12. Brier MJ, Chambless D, Gross R et al (2015) Association between self-report adherence measures and oestrogen suppression among breast cancer survivors on aromatase inhibitors. Eur J Cancer 51:1890–1896. https://doi.org/10.1016/j.ejca.2015.06.113

    CAS  Article  PubMed  Google Scholar 

  13. Murphy CC, Bartholomew LK, Carpentier MY et al (2012) Adherence to adjuvant hormonal therapy among breast cancer survivors in clinical practice: a systematic review. Breast Cancer Res Treat 134:459–478. https://doi.org/10.1007/s10549-012-2114-5

    CAS  Article  PubMed  PubMed Central  Google Scholar 

  14. Verbrugghe M, Verhaeghe S, Lauwaert K et al (2013) Determinants and associated factors influencing medication adherence and persistence to oral anticancer drugs: a systematic review. Cancer Treat Rev 39:610–621. https://doi.org/10.1016/j.ctrv.2012.12.014

    CAS  Article  PubMed  Google Scholar 

  15. Puts MTE, Tu HA, Tourangeau A et al (2014) Factors influencing adherence to cancer treatment in older adults with cancer: a systematic review. Ann Oncol 25:564–577. https://doi.org/10.1093/annonc/mdt433

    CAS  Article  PubMed  Google Scholar 

  16. Tralongo P, Ferraù F, Borsellino N et al (2011) Cancer patient-centered home care: a new model for health care in oncology. Ther Clin Risk Manag 7:387–392. https://doi.org/10.2147/TCRM.S22119

    PubMed  PubMed Central  Google Scholar 

  17. Morisky DE, Green LW, Levine DM (1986) Concurrent and predictive validity of a self-reported measure of medication adherence. Med Care 24:67–74

    CAS  Article  PubMed  Google Scholar 

  18. Morisky DE, Ang A, Krousel-Wood M, Ward HJ (2008) Predictive validity of a medication adherence measure in an outpatient setting. J Clin Hypertens 10:348–354

    Article  Google Scholar 

  19. Korb-Savoldelli V, Gillaizeau F, Pouchot J et al (2012) Validation of a French version of the 8-item Morisky medication adherence scale in hypertensive adults. J Clin Hypertens 14:429–434. https://doi.org/10.1111/j.1751-7176.2012.00634.x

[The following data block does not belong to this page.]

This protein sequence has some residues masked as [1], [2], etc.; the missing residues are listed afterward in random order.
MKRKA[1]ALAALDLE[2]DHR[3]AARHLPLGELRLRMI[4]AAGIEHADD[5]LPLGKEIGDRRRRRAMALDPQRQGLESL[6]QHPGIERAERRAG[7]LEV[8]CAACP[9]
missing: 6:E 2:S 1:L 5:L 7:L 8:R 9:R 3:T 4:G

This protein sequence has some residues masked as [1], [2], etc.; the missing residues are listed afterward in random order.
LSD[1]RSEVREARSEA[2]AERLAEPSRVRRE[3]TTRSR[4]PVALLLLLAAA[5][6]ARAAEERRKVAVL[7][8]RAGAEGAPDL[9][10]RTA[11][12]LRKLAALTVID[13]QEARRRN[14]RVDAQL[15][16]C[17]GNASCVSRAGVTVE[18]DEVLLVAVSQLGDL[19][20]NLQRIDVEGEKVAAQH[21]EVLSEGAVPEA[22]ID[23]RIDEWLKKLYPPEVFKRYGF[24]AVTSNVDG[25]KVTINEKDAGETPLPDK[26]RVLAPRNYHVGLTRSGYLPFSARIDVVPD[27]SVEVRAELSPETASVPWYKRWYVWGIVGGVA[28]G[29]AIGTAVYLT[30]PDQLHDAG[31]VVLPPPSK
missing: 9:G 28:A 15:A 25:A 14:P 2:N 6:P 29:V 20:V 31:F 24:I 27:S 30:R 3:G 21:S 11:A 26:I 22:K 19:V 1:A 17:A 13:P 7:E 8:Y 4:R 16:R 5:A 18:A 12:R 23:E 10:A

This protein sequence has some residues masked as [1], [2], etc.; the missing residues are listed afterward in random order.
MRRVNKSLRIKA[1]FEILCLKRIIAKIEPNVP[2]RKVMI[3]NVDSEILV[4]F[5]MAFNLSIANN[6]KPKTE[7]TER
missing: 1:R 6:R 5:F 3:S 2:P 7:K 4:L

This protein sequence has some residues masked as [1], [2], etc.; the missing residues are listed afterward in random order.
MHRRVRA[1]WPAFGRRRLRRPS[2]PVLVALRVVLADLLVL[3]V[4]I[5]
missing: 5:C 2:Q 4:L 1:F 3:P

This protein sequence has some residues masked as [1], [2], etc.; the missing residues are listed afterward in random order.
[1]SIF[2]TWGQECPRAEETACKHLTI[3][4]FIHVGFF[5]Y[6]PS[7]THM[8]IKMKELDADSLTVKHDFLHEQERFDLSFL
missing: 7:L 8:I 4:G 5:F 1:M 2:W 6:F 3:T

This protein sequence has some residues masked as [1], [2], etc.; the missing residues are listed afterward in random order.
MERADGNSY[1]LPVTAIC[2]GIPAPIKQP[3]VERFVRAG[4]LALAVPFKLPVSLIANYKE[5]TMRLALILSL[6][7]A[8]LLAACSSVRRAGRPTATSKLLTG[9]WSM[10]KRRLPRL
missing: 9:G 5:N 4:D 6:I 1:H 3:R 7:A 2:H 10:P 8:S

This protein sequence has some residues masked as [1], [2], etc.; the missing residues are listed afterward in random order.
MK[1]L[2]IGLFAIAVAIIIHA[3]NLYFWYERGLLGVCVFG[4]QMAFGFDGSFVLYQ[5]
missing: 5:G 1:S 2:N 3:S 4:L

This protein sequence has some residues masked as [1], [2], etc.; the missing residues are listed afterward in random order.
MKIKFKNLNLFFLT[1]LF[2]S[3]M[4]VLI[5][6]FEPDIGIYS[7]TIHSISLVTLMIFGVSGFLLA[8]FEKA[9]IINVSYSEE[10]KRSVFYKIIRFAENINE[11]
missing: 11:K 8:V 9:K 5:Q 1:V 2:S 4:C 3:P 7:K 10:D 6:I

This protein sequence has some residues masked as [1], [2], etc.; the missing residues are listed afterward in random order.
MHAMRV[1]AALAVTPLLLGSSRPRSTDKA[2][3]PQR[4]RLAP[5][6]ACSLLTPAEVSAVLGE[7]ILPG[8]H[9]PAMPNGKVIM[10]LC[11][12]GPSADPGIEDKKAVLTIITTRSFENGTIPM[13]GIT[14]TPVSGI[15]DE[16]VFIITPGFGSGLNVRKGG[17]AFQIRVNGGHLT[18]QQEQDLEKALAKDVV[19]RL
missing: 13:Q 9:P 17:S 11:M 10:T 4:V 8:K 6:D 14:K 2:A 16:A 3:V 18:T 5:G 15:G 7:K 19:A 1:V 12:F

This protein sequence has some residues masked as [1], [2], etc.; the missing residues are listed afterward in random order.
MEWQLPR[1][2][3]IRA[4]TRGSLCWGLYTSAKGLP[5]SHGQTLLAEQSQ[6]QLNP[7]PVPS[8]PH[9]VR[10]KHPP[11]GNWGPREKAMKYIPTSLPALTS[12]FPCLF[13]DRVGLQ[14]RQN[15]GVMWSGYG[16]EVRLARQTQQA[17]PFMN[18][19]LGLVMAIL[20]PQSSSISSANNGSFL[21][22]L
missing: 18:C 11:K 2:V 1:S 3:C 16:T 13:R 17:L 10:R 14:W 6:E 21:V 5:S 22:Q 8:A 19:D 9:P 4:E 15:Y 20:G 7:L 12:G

Article  Google Scholar 

  20. Etter JF, Perneger TV (1997) Analysis of non-response bias in a mailed health survey. J Clin Epidemiol 50:1123–1128

    CAS  Article  PubMed  Google Scholar 

  21. van den Akker M, Buntinx F, Metsemakers JF, Knottnerus JA (1998) Morbidity in responders and non-responders in a register-based population survey. Fam Pract 15:261–263

    Article  PubMed  Google Scholar 

  22. Korkeila K, Suominen S, Ahvenainen J et al (2001) Non-response and related factors in a nation-wide health survey. Eur J Epidemiol 17:991–999

    CAS  Article  PubMed  Google Scholar 

  23. Haynes RB, Sackett DL, Taylor DW et al (1977) Manipulation of the therapeutic regimen to improve compliance: conceptions and misconceptions. Clin Pharmacol Ther 22:125–130

    CAS  Article  PubMed  Google Scholar 

  24. Darkow T, Henk HJ, Thomas SK et al (2007) Treatment interruptions and non-adherence with imatinib and associated healthcare costs: a retrospective analysis among managed care patients with chronic myelogenous leukaemia. PharmacoEconomics 25:481–496

    CAS  Article  PubMed  Google Scholar 

  25. Partridge AH, Wang PS, Winer EP, Avorn J (2003) Nonadherence to adjuvant tamoxifen therapy in women with primary breast cancer. J Clin Oncol 21:602–606

    CAS  Article  PubMed  Google Scholar 

  26. Partridge AH (2006) Non-adherence to endocrine therapy for breast cancer. Ann Oncol 17:183–184. https://doi.org/10.1093/annonc/mdj141

    CAS  Article  PubMed  Google Scholar 

  27. Owusu C, Buist DSM, Field TS et al (2008) Predictors of tamoxifen discontinuation among older women with estrogen receptor-positive breast cancer. J Clin Oncol 26:549–555. https://doi.org/10.1200/JCO.2006.10.1022

    Article  PubMed  Google Scholar 

  28. Makubate B, Donnan PT, Dewar JA et al (2013) Cohort study of adherence to adjuvant endocrine therapy, breast cancer recurrence and mortality. Br J Cancer 108:1515–1524. https://doi.org/10.1038/bjc.2013.116

    CAS  Article  PubMed  PubMed Central  Google Scholar 

  29. Osterberg L, Blaschke T (2005) Adherence to medication. N Engl J Med 353:487–497. https://doi.org/10.1056/NEJMra050100

    CAS  Article  PubMed  Google Scholar 

  30. Cramer JA, Mattson RH, Prevey ML et al (1989) How often is medication taken as prescribed?: a novel assessment technique. JAMA 261:3273–3277. https://doi.org/10.1001/jama.1989.03420220087032

    CAS  Article  PubMed  Google Scholar 

  31. Kruse W, Koch-Gwinner P, Nikolaus T et al (1992) Measurement of drug compliance by continuous electronic monitoring: a pilot study in elderly patients discharged from hospital. J Am Geriatr Soc 40:1151–1155

    CAS  Article  PubMed  Google Scholar 

  32. Nguyen T-M-U, La Caze A, Cottrell N (2014) What are validated self-report adherence scales really measuring?: a systematic review. Br J Clin Pharmacol 77:427–445. https://doi.org/10.1111/bcp.12194